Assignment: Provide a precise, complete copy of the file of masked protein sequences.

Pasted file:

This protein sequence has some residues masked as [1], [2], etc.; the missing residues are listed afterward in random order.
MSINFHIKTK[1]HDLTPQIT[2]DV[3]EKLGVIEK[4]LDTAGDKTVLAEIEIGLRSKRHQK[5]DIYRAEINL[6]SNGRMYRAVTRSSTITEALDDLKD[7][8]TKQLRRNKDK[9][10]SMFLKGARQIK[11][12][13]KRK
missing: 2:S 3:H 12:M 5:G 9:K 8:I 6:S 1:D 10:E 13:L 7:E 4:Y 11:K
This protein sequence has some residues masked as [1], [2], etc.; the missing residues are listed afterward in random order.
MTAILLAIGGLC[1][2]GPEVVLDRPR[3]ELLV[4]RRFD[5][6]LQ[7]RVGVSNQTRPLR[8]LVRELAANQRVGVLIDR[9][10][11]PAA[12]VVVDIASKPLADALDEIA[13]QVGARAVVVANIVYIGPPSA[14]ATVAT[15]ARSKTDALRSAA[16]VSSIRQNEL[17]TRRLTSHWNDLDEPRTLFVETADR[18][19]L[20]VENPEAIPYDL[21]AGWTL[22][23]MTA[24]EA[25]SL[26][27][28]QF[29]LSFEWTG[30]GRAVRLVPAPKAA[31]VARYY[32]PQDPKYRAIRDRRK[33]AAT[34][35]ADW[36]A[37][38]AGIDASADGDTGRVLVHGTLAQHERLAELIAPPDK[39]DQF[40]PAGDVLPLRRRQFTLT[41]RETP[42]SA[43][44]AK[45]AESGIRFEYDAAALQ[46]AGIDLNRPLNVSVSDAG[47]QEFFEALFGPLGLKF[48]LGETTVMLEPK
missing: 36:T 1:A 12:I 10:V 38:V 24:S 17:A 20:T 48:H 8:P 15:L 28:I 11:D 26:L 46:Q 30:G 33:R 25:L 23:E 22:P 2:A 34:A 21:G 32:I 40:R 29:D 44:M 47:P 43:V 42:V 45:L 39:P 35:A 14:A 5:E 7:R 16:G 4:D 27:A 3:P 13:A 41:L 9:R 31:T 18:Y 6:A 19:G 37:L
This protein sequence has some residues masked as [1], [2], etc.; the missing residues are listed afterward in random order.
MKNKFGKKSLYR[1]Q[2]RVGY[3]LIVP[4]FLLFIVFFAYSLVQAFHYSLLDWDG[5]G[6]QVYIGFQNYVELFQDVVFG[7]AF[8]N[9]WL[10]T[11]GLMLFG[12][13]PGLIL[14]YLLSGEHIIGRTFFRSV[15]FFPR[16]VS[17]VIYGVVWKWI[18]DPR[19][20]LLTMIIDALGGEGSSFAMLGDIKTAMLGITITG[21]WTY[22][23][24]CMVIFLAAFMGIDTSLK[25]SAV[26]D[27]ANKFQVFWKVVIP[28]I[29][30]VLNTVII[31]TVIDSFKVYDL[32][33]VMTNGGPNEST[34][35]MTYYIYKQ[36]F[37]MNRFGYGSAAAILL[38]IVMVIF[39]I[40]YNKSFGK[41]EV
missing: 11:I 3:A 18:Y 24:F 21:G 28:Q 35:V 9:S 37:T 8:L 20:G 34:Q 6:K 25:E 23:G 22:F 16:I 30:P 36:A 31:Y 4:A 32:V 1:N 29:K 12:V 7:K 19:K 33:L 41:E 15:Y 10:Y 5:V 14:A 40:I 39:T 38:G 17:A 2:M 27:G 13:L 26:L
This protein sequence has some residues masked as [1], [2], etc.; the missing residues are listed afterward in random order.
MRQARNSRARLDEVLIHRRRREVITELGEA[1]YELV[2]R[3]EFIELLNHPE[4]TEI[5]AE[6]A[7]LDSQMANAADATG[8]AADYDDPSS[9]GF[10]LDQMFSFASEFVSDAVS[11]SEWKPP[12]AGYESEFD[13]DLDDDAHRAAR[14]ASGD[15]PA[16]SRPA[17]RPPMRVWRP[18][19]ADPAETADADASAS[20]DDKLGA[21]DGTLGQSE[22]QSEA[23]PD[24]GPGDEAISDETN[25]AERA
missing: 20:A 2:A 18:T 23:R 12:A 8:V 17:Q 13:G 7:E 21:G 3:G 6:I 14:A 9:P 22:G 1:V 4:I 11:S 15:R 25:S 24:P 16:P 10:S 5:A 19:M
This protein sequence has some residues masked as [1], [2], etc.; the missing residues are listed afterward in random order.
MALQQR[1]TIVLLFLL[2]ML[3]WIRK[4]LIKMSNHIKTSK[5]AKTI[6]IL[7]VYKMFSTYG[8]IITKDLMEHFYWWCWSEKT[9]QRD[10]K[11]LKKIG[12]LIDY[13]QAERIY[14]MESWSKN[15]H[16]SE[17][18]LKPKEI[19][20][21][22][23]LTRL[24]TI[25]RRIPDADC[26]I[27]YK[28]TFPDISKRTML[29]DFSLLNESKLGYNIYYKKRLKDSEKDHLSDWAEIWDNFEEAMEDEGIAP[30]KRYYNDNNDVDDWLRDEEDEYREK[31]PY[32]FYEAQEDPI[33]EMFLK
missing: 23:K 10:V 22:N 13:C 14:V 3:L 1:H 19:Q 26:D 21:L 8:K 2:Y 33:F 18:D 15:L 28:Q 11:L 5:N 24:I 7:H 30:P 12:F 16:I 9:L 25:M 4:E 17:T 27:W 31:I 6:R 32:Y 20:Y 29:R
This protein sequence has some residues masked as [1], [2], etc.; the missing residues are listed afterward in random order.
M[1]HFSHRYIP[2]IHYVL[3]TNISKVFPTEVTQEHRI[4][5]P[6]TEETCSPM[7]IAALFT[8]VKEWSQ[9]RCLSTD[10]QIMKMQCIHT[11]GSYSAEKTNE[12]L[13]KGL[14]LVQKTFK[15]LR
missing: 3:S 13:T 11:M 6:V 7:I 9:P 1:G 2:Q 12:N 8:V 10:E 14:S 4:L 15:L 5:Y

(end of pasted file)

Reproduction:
This protein sequence has some residues masked as [1], [2], etc.; the missing residues are listed afterward in random order.
MSINFHIKTK[1]HDLTPQIT[2]DV[3]EKLGVIEK[4]LDTAGDKTVLAEIEIGLRSKRHQK[5]DIYRAEINL[6]SNGRMYRAVTRSSTITEALDDLKD[7][8]TKQLRRNKDK[9][10]SMFLKGARQIK[11][12][13]KRK
missing: 2:S 3:H 12:M 5:G 9:K 8:I 6:S 1:D 10:E 13:L 7:E 4:Y 11:K
This protein sequence has some residues masked as [1], [2], etc.; the missing residues are listed afterward in random order.
MTAILLAIGGLC[1][2]GPEVVLDRPR[3]ELLV[4]RRFD[5][6]LQ[7]RVGVSNQTRPLR[8]LVRELAANQRVGVLIDR[9][10][11]PAA[12]VVVDIASKPLADALDEIA[13]QVGARAVVVANIVYIGPPSA[14]ATVAT[15]ARSKTDALRSAA[16]VSSIRQNEL[17]TRRLTSHWNDLDEPRTLFVETADR[18][19]L[20]VENPEAIPYDL[21]AGWTL[22][23]MTA[24]EA[25]SL[26][27][28]QF[29]LSFEWTG[30]GRAVRLVPAPKAA[31]VARYY[32]PQDPKYRAIRDRRK[33]AAT[34][35]ADW[36]A[37][38]AGIDASADGDTGRVLVHGTLAQHERLAELIAPPDK[39]DQF[40]PAGDVLPLRRRQFTLT[41]RETP[42]SA[43][44]AK[45]AESGIRFEYDAAALQ[46]AGIDLNRPLNVSVSDAG[47]QEFFEALFGPLGLKF[48]LGETTVMLEPK
missing: 36:T 1:A 12:I 10:V 38:V 24:S 17:A 20:T 48:H 8:P 15:L 28:I 11:D 26:L 46:Q 30:G 33:R 25:L 23:E 22:P 2:A 34:A 21:G 32:I 40:R 29:D 44:M 47:P 43:V 42:V 45:L 39:P 35:A 14:A 5:E 7:R 16:G 4:D 27:A 3:P 13:A 41:L 9:R 31:T 18:Y 6:A 19:G 37:L
This protein sequence has some residues masked as [1], [2], etc.; the missing residues are listed afterward in random order.
MKNKFGKKSLYR[1]Q[2]RVGY[3]LIVP[4]FLLFIVFFAYSLVQAFHYSLLDWDG[5]G[6]QVYIGFQNYVELFQDVVFG[7]AF[8]N[9]WL[10]T[11]GLMLFG[12][13]PGLIL[14]YLLSGEHIIGRTFFRSV[15]FFPR[16]VS[17]VIYGVVWKWI[18]DPR[19][20]LLTMIIDALGGEGSSFAMLGDIKTAMLGITITG[21]WTY[22][23][24]CMVIFLAAFMGIDTSLK[25]SAV[26]D[27]ANKFQVFWKVVIP[28]I[29][30]VLNTVII[31]TVIDSFKVYDL[32][33]VMTNGGPNEST[34][35]MTYYIYKQ[36]F[37]MNRFGYGSAAAILL[38]IVMVIF[39]I[40]YNKSFGK[41]EV
missing: 11:I 3:A 18:Y 24:F 21:G 28:Q 35:V 9:S 37:T 8:L 20:G 34:Q 6:K 25:E 23:G 22:F 16:I 30:P 36:A 31:Y 4:A 32:V 1:N 29:K 12:V 7:K 19:K 33:L 41:E 15:Y 10:Y 5:V 14:A 40:I 39:T 38:G 17:A 2:M 27:G 13:L 26:L
This protein sequence has some residues masked as [1], [2], etc.; the missing residues are listed afterward in random order.
MRQARNSRARLDEVLIHRRRREVITELGEA[1]YELV[2]R[3]EFIELLNHPE[4]TEI[5]AE[6]A[7]LDSQMANAADATG[8]AADYDDPSS[9]GF[10]LDQMFSFASEFVSDAVS[11]SEWKPP[12]AGYESEFD[13]DLDDDAHRAAR[14]ASGD[15]PA[16]SRPA[17]RPPMRVWRP[18][19]ADPAETADADASAS[20]DDKLGA[21]DGTLGQSE[22]QSEA[23]PD[24]GPGDEAISDETN[25]AERA
missing: 20:A 2:A 18:T 23:R 12:A 8:V 17:Q 13:G 7:E 21:G 3:G 6:I 14:A 9:P 22:G 1:V 4:I 11:S 15:R 25:S 24:P 16:P 10:S 5:A 19:M
This protein sequence has some residues masked as [1], [2], etc.; the missing residues are listed afterward in random order.
MALQQR[1]TIVLLFLL[2]ML[3]WIRK[4]LIKMSNHIKTSK[5]AKTI[6]IL[7]VYKMFSTYG[8]IITKDLMEHFYWWCWSEKT[9]QRD[10]K[11]LKKIG[12]LIDY[13]QAERIY[14]MESWSKN[15]H[16]SE[17][18]LKPKEI[19][20][21][22][23]LTRL[24]TI[25]RRIPDADC[26]I[27]YK[28]TFPDISKRTML[29]DFSLLNESKLGYNIYYKKRLKDSEKDHLSDWAEIWDNFEEAMEDEGIAP[30]KRYYNDNNDVDDWLRDEEDEYREK[31]PY[32]FYEAQEDPI[33]EMFLK
missing: 23:K 10:V 22:N 13:C 14:V 3:L 1:H 19:Q 26:D 21:L 8:K 2:Y 33:F 18:D 15:L 28:Q 11:L 5:N 24:I 7:H 30:P 12:F 16:I 9:L 25:M 4:E 17:T 27:W 31:I 6:R 32:Y 20:Y 29:R
This protein sequence has some residues masked as [1], [2], etc.; the missing residues are listed afterward in random order.
M[1]HFSHRYIP[2]IHYVL[3]TNISKVFPTEVTQEHRI[4][5]P[6]TEETCSPM[7]IAALFT[8]VKEWSQ[9]RCLSTD[10]QIMKMQCIHT[11]GSYSAEKTNE[12]L[13]KGL[14]LVQKTFK[15]LR
missing: 3:S 13:T 11:M 6:V 7:I 9:P 1:G 2:Q 12:N 8:V 10:E 14:S 4:L 15:L 5:Y